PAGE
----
Analysis and simulation of nonlinearities in noise attenuation model for a diesel engine block
The purpose of this thesis is to understand the characteristics of noise attenuation of a diesel engine block, by means of setting up a structural attenuation model and exploring the impact of variations of the model, in terms of nonlinearities. A model motivated by a set of experimentally-determined attenuation measurements was constructed, validated and explored for the potential for sound power prediction, with the aid of simulation. Attenuation curves have long been considered an effective and straightforward method to understand the relationship between cylinder pressure and the corresponding noise radiation from an engine block. Preliminary measurements on a small single-cylinder diesel engine, however, suggest dependency of attenuation curves on injection parameters and operating conditions of the engine. Such dependency signals a possibility of inherent nonlinearities in the engine block attenuation and calls for a deeper investigation of the hypothesis. A mass-spring-damper-based model was developed from the averaged experimental attenuation measurements and served as an alternative to attenuation curves to represent the noise attenuation characteristics of the engine block. The hypothesis of inherent nonlinearities was tested with the model and simulation results demonstrated relevance of nonlinearities to several off-linear behaviors of experimentally-determined attenuation curves. Validation for the model was performed by simulation under different operating conditions, and consistent observations further justified the nonlinear hypothesis. Nonlinearities were also categorized to account for different behaviors of the attenuation model. Based on the model developed, sound power levels were predicted for a given set of cylinder pressures under different operating conditions. The simulation-model-based predictions demonstrated more reliability compared to the attenuation-curves-based prediction. Predictions among different models, linear or nonlinear, were compared and the impact of nonlinearities was analyzed. Judging the validity and accuracy of the predictions, however, requires further experimental measurements in the future.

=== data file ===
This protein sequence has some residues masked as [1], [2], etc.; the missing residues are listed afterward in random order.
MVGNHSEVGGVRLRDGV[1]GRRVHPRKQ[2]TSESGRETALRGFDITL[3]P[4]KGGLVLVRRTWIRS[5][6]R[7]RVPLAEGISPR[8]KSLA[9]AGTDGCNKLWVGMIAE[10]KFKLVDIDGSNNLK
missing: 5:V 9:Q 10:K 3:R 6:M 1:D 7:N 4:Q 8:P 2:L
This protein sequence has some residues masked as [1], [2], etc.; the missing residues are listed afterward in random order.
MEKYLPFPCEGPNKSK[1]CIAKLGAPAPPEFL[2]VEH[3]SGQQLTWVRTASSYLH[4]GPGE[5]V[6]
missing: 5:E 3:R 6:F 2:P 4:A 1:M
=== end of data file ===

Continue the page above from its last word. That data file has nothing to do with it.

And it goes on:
Meckl, Purdue University.
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